I too heard what was said.  I also noticed perfect smoke ring farts immediately following...

I'm not disputing your memory; 'tis impeccable my good man!  What I dispute is that I didn't see an area carved out in floorspace to hand produce the sufficient volume of necks.  Things that make me go hmmmmm...

 

14 minutes ago, ElNumero said:

CNC would certainly take out any inconsistencies in neck shaping! Still, back in the day, it was a marvel to watch Marv hand roll a neck!

There's a LOT to be appreciated about the woodworker/wood interaction!

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4 hours ago, LK155 said:

I won't speculate on what might be expected from particular years, as, no matter what you hear, you'll find exceptions to someone's opinion.   

But I can comment on the CNC thing.....at the last PSP factory tour, it was made pretty clear that only the Harmony guitars built there used CNC-made parts.

This is true until recently. They are using CNCs on their new Custom Core models. I saw one in person the other day. I'm excited about them!

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The good news is that there will be consistency in the necks.  They may make several styles of necks, but each in that given style would be basically the same.  That's the Gibbons, Fender, G&L way.  The harsher news is that the days of ordering a custom roll seem gone, and there probably will no longer be any point in trying out several H-150s from the same year to decide which neck you like best.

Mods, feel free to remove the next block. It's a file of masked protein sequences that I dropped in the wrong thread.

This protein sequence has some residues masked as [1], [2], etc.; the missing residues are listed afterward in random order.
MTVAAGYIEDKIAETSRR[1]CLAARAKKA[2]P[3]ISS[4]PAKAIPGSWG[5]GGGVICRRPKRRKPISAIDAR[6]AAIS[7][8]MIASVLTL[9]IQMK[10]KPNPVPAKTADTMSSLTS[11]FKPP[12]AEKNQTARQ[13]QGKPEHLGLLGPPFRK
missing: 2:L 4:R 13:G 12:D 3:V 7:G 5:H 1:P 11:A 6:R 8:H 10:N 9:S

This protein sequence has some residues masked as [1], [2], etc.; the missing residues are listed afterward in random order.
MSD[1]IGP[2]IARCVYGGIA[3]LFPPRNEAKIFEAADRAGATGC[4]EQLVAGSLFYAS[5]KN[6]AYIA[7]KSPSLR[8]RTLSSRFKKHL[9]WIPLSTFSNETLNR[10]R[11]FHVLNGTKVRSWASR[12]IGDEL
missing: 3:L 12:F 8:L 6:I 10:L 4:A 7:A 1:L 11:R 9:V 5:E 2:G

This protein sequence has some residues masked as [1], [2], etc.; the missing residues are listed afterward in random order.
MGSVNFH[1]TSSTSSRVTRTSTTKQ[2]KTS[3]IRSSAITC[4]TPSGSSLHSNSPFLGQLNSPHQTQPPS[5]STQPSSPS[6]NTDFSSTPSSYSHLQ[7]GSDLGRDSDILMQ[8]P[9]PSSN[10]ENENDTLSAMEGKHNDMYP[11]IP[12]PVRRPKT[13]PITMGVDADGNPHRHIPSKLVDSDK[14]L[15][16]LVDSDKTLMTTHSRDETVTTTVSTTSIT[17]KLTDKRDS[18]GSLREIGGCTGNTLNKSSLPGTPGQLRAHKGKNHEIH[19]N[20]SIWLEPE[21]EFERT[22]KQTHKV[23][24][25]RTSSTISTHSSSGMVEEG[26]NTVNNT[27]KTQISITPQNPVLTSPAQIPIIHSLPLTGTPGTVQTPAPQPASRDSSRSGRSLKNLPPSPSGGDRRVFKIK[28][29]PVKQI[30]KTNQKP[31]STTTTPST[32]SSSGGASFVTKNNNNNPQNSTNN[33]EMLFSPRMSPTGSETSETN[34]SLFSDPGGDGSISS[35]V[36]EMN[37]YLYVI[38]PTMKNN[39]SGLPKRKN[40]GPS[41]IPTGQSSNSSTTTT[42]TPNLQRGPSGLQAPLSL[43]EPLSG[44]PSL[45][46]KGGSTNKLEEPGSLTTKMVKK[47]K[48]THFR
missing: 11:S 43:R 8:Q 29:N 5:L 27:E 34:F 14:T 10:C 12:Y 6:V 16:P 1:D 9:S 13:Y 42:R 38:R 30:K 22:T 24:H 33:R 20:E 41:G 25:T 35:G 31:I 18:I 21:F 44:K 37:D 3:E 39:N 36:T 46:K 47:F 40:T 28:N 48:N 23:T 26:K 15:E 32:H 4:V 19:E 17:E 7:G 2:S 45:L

Not long ago playing Heritages was like going to a barbeque festival.  Each meal had it's own special sauce and preparation recipe.  Some were better than others and none were identical.

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To go back to the original post....

One thing that in consistent from before 2016... .NOTHING Heritage made was consistent since everything was hand-made.  Every guitar was built to order, essentially, all were custom shop guitars. This includes neck shaping.

Quality is debatable here, mostly because the methods used and the environment they were produced in varied week to week, month to month year to year.  Between different builders and their individual interpretations of look/feel mixed in with the lack of climate/humidity controls, Quality varied.

Now if you're like me and love the larger heck profiles, nearly all from the 80's through the 90's are rather thin, D-shaped.  There are exceptions, but the neck profiles changed with the market tastes, in the past 10 years, the necks have been thicker.  Safe to assume older Heritages will be thinner.

I prefer the newer stuff.  But I have been able to cope, if not enjoy, playing some of the thinner, rounded neck shapes.

As far as CNC's go, its not surprising, as they have been producing CNC built Harmony guitars since the name-brand was acquired.  I find it a bit disappointing, but to get necks to feel exactly the same build to build, CNC is a must.

 

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1 hour ago, DetroitBlues said:

To go back to the original post....

One thing that in consistent from before 2016... .NOTHING Heritage made was consistent since everything was hand-made.  Every guitar was built to order, essentially, all were custom shop guitars. This includes neck shaping.